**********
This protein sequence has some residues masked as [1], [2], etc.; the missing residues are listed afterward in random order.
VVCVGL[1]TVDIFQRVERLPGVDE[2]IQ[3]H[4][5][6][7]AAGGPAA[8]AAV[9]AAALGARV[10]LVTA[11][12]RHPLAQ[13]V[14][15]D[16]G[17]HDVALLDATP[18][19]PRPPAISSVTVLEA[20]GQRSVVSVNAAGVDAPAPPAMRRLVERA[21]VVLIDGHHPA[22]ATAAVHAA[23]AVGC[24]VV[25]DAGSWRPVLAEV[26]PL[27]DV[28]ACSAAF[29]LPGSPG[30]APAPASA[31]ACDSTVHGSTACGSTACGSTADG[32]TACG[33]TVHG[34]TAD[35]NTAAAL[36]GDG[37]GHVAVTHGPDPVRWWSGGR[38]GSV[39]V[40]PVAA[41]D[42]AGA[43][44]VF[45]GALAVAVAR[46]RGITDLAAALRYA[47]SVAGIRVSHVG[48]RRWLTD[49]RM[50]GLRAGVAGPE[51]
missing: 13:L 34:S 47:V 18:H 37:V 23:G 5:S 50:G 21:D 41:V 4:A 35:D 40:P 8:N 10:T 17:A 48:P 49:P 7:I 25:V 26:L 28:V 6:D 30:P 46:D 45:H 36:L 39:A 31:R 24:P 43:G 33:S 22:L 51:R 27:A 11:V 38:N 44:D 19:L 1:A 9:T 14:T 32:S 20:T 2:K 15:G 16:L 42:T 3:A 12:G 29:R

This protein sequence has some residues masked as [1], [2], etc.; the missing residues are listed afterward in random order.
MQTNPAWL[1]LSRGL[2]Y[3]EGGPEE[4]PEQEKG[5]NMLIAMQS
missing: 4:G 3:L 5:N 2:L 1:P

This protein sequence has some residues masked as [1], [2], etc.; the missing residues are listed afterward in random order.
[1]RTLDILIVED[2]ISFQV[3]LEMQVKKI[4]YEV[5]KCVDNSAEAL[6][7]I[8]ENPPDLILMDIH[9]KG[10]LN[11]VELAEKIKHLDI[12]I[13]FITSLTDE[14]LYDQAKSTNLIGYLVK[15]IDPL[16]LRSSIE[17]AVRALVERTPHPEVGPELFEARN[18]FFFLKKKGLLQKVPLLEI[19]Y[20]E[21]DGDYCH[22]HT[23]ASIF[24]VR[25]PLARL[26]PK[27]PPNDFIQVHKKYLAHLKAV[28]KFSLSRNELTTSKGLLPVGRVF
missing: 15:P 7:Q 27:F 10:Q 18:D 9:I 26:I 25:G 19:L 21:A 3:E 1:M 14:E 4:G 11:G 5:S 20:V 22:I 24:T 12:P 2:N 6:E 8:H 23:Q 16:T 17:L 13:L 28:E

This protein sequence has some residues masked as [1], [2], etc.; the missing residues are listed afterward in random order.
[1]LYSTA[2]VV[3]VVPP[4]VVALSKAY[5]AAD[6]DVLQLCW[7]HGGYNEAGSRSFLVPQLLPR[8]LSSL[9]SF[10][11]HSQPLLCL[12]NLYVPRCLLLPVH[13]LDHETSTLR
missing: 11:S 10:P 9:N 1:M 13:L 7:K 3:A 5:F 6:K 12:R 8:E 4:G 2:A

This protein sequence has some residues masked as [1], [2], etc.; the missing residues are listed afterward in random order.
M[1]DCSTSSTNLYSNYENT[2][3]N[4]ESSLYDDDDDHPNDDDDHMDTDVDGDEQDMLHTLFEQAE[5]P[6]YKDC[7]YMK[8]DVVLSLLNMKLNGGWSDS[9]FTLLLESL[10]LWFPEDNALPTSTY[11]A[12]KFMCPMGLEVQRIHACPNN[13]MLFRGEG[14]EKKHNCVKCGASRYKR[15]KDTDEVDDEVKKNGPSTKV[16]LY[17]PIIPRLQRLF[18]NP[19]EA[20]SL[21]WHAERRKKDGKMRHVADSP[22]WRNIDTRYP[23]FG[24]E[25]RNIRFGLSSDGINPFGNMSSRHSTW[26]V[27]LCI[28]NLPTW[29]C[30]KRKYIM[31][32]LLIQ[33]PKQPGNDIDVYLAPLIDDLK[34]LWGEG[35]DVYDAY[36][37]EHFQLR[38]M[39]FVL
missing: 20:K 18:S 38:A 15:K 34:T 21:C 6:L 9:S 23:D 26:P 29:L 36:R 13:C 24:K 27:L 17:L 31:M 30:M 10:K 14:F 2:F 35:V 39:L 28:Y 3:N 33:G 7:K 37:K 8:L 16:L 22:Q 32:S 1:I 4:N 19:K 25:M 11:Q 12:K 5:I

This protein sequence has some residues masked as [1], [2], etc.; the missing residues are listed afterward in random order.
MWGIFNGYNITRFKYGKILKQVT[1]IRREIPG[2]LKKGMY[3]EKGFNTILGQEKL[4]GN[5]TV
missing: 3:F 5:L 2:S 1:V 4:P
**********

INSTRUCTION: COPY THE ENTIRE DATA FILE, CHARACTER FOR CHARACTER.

This protein sequence has some residues masked as [1], [2], etc.; the missing residues are listed afterward in random order.
VVCVGL[1]TVDIFQRVERLPGVDE[2]IQ[3]H[4][5][6][7]AAGGPAA[8]AAV[9]AAALGARV[10]LVTA[11][12]RHPLAQ[13]V[14][15]D[16]G[17]HDVALLDATP[18][19]PRPPAISSVTVLEA[20]GQRSVVSVNAAGVDAPAPPAMRRLVERA[21]VVLIDGHHPA[22]ATAAVHAA[23]AVGC[24]VV[25]DAGSWRPVLAEV[26]PL[27]DV[28]ACSAAF[29]LPGSPG[30]APAPASA[31]ACDSTVHGSTACGSTACGSTADG[32]TACG[33]TVHG[34]TAD[35]NTAAAL[36]GDG[37]GHVAVTHGPDPVRWWSGGR[38]GSV[39]V[40]PVAA[41]D[42]AGA[43][44]VF[45]GALAVAVAR[46]RGITDLAAALRYA[47]SVAGIRVSHVG[48]RRWLTD[49]RM[50]GLRAGVAGPE[51]
missing: 13:L 34:S 47:V 18:H 37:V 23:G 5:S 50:G 21:D 41:V 4:A 35:D 40:P 8:N 10:T 17:A 48:P 49:P 7:I 25:V 26:L 28:V 6:D 30:P 46:D 45:H 36:L 39:A 31:R 24:P 43:G 33:S 22:L 51:R 27:A 11:V 38:N 44:D 19:L 1:A 9:T 14:T 32:S 20:T 2:K 15:G 16:L 42:T 3:A 12:G 29:R

This protein sequence has some residues masked as [1], [2], etc.; the missing residues are listed afterward in random order.
MQTNPAWL[1]LSRGL[2]Y[3]EGGPEE[4]PEQEKG[5]NMLIAMQS
missing: 4:G 3:L 5:N 2:L 1:P

This protein sequence has some residues masked as [1], [2], etc.; the missing residues are listed afterward in random order.
[1]RTLDILIVED[2]ISFQV[3]LEMQVKKI[4]YEV[5]KCVDNSAEAL[6][7]I[8]ENPPDLILMDIH[9]KG[10]LN[11]VELAEKIKHLDI[12]I[13]FITSLTDE[14]LYDQAKSTNLIGYLVK[15]IDPL[16]LRSSIE[17]AVRALVERTPHPEVGPELFEARN[18]FFFLKKKGLLQKVPLLEI[19]Y[20]E[21]DGDYCH[22]HT[23]ASIF[24]VR[25]PLARL[26]PK[27]PPNDFIQVHKKYLAHLKAV[28]KFSLSRNELTTSKGLLPVGRVF
missing: 15:P 7:Q 27:F 10:Q 18:D 9:I 26:I 25:G 19:L 21:A 3:E 1:M 14:E 4:G 11:G 5:S 20:V 22:I 24:T 12:P 2:N 6:E 8:H 23:Q 16:T 17:L 13:L 28:E

This protein sequence has some residues masked as [1], [2], etc.; the missing residues are listed afterward in random order.
[1]LYSTA[2]VV[3]VVPP[4]VVALSKAY[5]AAD[6]DVLQLCW[7]HGGYNEAGSRSFLVPQLLPR[8]LSSL[9]SF[10][11]HSQPLLCL[12]NLYVPRCLLLPVH[13]LDHETSTLR
missing: 11:S 10:P 9:N 1:M 13:L 7:K 3:A 5:F 6:K 12:R 8:E 4:G 2:A

This protein sequence has some residues masked as [1], [2], etc.; the missing residues are listed afterward in random order.
M[1]DCSTSSTNLYSNYENT[2][3]N[4]ESSLYDDDDDHPNDDDDHMDTDVDGDEQDMLHTLFEQAE[5]P[6]YKDC[7]YMK[8]DVVLSLLNMKLNGGWSDS[9]FTLLLESL[10]LWFPEDNALPTSTY[11]A[12]KFMCPMGLEVQRIHACPNN[13]MLFRGEG[14]EKKHNCVKCGASRYKR[15]KDTDEVDDEVKKNGPSTKV[16]LY[17]PIIPRLQRLF[18]NP[19]EA[20]SL[21]WHAERRKKDGKMRHVADSP[22]WRNIDTRYP[23]FG[24]E[25]RNIRFGLSSDGINPFGNMSSRHSTW[26]V[27]LCI[28]NLPTW[29]C[30]KRKYIM[31][32]LLIQ[33]PKQPGNDIDVYLAPLIDDLK[34]LWGEG[35]DVYDAY[36][37]EHFQLR[38]M[39]FVL
missing: 20:K 18:S 38:A 15:K 34:T 21:C 6:L 9:S 23:D 26:P 29:L 36:R 13:C 24:K 27:L 17:L 31:M 30:M 10:K 14:F 2:F 35:V 39:L 28:Y 3:N 33:G 7:K 37:K 8:L 16:L 22:Q 32:S 1:I 4:N 19:K 25:M 11:Q 12:K 5:I

This protein sequence has some residues masked as [1], [2], etc.; the missing residues are listed afterward in random order.
MWGIFNGYNITRFKYGKILKQVT[1]IRREIPG[2]LKKGMY[3]EKGFNTILGQEKL[4]GN[5]TV
missing: 3:F 5:L 2:S 1:V 4:P